ROBERT SIEGEL, Host:
From NPR News, this is ALL THINGS CONSIDERED. I'm Robert Siegel.
MELISSA BLOCK, Host:
NPR's Alix Spiegel talked to some scientists who spend their time thinking about whether belief in a supernatural God conferred an evolutionary advantage.
ALIX SPIEGEL: Jesse Bering's mother died of cancer on a Sunday, died in her own bed at 9 o'clock at night. Jesse and his siblings closed her door, then went downstairs hoping that somehow, they might manage to get some sleep.
D: You know, obviously we were all terribly upset, and my brother and sister and I were sleeping in the living room downstairs. And at about 7 a.m. - 7:30 or so, the wind chimes outside of her bedroom window started to chime.
SPIEGEL: Jesse remembers waking from his long night and hearing the soft tinkle of these bells. And he remembers thinking that those bells carried a very specific meaning.
BLOCK: Seemed to me, sort of intuitively, to be a message from her. And I knew that my brother and sister were thinking exactly the same thing - that she was somehow telling us that she had made it to the other side, that she had sort of cleared customs in heaven, and she was telling us that everything was okay.
SPIEGEL: Now, Jesse was an avowed atheist. He did not believe in any kind of supernatural anything. He was a psychologist, a scientist who believed only in the measurable material world. Still, he couldn't help himself.
BLOCK: My mind went there. It sort of leapt there. And from a psychological perspective, you know, as a psychologist, this was really interesting to me because I didn't believe it, on the one hand. But on the other hand, I experienced it.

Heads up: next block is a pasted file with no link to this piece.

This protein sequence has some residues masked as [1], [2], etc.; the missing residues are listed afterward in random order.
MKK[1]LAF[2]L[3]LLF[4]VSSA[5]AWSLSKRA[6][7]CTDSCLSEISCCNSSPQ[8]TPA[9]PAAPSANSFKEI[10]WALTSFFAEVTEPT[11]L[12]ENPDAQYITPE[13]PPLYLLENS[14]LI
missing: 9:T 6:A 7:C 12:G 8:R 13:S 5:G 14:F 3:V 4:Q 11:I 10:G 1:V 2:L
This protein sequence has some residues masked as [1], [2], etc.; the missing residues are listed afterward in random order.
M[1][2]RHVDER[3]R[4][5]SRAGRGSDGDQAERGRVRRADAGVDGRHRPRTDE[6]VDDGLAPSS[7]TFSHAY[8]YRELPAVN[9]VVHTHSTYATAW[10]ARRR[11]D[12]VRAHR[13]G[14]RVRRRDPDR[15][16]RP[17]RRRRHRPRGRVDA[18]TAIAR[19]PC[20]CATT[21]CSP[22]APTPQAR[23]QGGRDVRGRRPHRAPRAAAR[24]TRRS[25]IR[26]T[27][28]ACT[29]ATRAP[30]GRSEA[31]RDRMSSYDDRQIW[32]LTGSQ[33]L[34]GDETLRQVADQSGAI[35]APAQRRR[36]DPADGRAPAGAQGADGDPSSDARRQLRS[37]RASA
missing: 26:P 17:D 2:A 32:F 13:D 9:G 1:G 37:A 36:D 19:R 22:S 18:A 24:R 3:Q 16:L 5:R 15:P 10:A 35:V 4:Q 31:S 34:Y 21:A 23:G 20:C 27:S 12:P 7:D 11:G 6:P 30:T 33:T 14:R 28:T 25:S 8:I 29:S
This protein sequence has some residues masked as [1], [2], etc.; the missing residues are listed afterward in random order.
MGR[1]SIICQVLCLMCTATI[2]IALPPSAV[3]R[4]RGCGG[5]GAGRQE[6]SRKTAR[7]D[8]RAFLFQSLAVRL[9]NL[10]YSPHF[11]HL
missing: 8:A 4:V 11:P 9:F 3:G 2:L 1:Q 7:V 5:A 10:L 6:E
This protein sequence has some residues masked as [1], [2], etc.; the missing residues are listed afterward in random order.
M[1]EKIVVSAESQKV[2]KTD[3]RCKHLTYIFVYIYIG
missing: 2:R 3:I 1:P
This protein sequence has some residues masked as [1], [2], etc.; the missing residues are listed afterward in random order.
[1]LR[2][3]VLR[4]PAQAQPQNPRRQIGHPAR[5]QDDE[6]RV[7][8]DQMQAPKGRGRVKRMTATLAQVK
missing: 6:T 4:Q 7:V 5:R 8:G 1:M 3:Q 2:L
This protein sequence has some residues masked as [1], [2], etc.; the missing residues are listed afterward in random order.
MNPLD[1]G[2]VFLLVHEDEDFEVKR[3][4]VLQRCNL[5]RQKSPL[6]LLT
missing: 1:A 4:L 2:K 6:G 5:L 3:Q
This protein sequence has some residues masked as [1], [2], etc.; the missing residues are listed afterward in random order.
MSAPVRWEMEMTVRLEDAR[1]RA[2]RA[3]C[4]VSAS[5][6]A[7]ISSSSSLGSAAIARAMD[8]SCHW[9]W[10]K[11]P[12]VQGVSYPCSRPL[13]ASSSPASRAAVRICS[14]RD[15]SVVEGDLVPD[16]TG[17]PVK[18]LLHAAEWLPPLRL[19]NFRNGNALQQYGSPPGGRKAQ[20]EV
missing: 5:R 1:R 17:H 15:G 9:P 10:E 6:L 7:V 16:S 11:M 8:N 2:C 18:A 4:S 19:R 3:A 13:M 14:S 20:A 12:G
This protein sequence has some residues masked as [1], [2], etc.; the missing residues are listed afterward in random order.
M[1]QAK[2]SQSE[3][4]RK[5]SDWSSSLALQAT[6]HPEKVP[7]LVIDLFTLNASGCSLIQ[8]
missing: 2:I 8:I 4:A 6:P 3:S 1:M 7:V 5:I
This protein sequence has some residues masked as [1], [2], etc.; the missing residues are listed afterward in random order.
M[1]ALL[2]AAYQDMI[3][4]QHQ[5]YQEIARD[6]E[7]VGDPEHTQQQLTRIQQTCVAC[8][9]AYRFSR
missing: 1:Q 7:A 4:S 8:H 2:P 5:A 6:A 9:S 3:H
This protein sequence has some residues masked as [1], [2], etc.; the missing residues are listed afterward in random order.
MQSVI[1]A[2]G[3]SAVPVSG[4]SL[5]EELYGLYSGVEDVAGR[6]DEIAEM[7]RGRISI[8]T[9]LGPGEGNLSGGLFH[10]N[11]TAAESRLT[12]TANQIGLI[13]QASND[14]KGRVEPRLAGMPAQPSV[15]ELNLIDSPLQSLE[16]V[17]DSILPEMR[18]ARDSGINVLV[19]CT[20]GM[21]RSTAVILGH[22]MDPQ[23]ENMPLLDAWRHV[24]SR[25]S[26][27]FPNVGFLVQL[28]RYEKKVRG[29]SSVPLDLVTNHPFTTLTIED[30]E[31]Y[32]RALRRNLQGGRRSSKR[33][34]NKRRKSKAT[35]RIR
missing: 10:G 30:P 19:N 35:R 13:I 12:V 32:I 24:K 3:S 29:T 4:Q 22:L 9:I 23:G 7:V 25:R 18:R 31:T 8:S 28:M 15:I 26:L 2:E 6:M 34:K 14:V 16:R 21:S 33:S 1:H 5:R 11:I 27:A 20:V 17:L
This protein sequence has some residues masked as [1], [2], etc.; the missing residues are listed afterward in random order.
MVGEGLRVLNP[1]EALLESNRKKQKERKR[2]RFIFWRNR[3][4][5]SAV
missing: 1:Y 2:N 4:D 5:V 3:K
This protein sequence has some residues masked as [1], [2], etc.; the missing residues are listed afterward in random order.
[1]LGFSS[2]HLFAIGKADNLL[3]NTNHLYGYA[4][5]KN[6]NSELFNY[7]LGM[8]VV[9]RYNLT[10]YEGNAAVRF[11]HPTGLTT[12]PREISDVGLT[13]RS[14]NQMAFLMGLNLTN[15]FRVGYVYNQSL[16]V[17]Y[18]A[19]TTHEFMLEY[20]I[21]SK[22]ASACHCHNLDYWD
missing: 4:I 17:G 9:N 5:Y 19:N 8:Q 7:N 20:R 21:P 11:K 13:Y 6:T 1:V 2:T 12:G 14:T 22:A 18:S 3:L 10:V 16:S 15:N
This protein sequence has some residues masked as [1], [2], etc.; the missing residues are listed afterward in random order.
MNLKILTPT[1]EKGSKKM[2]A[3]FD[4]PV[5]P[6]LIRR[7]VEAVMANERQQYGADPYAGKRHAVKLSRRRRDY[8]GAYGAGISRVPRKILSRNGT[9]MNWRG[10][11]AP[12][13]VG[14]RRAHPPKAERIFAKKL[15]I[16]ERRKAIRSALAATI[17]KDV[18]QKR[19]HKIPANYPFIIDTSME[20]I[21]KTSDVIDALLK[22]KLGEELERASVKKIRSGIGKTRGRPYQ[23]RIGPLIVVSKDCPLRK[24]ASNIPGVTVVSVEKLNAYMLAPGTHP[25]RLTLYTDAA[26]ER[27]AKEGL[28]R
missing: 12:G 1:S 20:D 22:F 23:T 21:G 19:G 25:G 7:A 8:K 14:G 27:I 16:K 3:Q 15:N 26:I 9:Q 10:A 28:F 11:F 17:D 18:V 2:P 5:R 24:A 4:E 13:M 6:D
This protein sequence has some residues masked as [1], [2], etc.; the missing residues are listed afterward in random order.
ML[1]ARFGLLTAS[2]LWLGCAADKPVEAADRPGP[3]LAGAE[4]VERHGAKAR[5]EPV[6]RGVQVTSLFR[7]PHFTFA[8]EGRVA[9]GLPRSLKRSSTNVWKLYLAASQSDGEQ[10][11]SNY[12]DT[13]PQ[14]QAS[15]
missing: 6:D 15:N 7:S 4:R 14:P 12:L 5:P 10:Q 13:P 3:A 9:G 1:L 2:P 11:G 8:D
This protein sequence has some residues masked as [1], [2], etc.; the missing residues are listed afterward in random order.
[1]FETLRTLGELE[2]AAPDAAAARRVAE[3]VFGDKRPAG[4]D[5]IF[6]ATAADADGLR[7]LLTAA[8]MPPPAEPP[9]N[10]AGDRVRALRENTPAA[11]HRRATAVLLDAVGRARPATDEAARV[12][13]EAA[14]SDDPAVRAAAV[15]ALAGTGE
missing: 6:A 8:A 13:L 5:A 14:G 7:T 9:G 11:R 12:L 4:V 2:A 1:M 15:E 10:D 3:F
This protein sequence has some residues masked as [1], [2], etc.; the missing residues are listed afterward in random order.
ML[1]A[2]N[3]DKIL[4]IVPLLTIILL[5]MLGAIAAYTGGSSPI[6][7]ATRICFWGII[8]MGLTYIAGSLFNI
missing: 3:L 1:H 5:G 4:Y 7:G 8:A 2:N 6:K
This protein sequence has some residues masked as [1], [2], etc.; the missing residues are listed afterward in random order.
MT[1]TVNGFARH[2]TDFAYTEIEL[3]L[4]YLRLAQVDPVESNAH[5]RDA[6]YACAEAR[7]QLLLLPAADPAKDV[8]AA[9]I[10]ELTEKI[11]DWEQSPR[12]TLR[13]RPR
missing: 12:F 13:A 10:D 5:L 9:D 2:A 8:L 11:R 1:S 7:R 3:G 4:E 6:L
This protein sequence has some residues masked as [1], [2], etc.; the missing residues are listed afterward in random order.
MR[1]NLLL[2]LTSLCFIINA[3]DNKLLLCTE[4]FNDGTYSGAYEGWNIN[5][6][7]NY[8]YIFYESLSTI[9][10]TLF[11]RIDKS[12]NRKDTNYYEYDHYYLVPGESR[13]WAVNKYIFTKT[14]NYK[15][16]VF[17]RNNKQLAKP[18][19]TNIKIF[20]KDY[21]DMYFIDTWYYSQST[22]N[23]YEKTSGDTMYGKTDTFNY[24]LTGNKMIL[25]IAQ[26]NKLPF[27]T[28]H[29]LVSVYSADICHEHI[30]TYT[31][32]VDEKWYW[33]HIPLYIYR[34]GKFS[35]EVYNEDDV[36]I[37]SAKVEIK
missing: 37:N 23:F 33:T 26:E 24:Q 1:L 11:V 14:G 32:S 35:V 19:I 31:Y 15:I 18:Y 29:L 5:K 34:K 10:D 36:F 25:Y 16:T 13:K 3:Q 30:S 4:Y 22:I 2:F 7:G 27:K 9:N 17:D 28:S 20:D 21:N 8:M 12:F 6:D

SPIEGEL: Why is it, Bering wondered, that even a determined skeptic could not stop himself from perceiving the supernatural? It really bothered him. It was a very good question, Bering decided, to take up in his psychology lab.
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BLOCK: See, you throw it just like that. But now, throw it in - when you're little closer. All right?
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BLOCK: All right, you did it. Way to go.
SPIEGEL: In this experiment, children are instructed to throw a Velcro ball at a Velcro dartboard, and told that if they were able to hit the bull's-eye, they'll get a special prize. But then Bering gives them a list of rules that basically make it impossible for them to win the game, unless they cheat. Of course, the researchers don't really let on to this.
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SPIEGEL: So you think you can do it? Let me see. I think you can. I think you can. Now...
SPIEGEL: Now, the children in the study were divided into three groups. The first was left alone and told to play the game as best they could. It was the same with the second group, with one difference. The children in the second group were told that there was someone special who was going to watch them. The experimenters showed the kids a picture of a very pretty woman - a character that Bering had made up who, by the way, had the same first name as Bering's dead mother.
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SPIEGEL: We say that this is a picture of Princess Alice. She's a magic princess, and she can make herself invisible - that's what her magic basically is.
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SPIEGEL: And she's in the room with us right now. She's made her herself invisible, you can't see her. But guess what? She's sitting in that chair right next to us.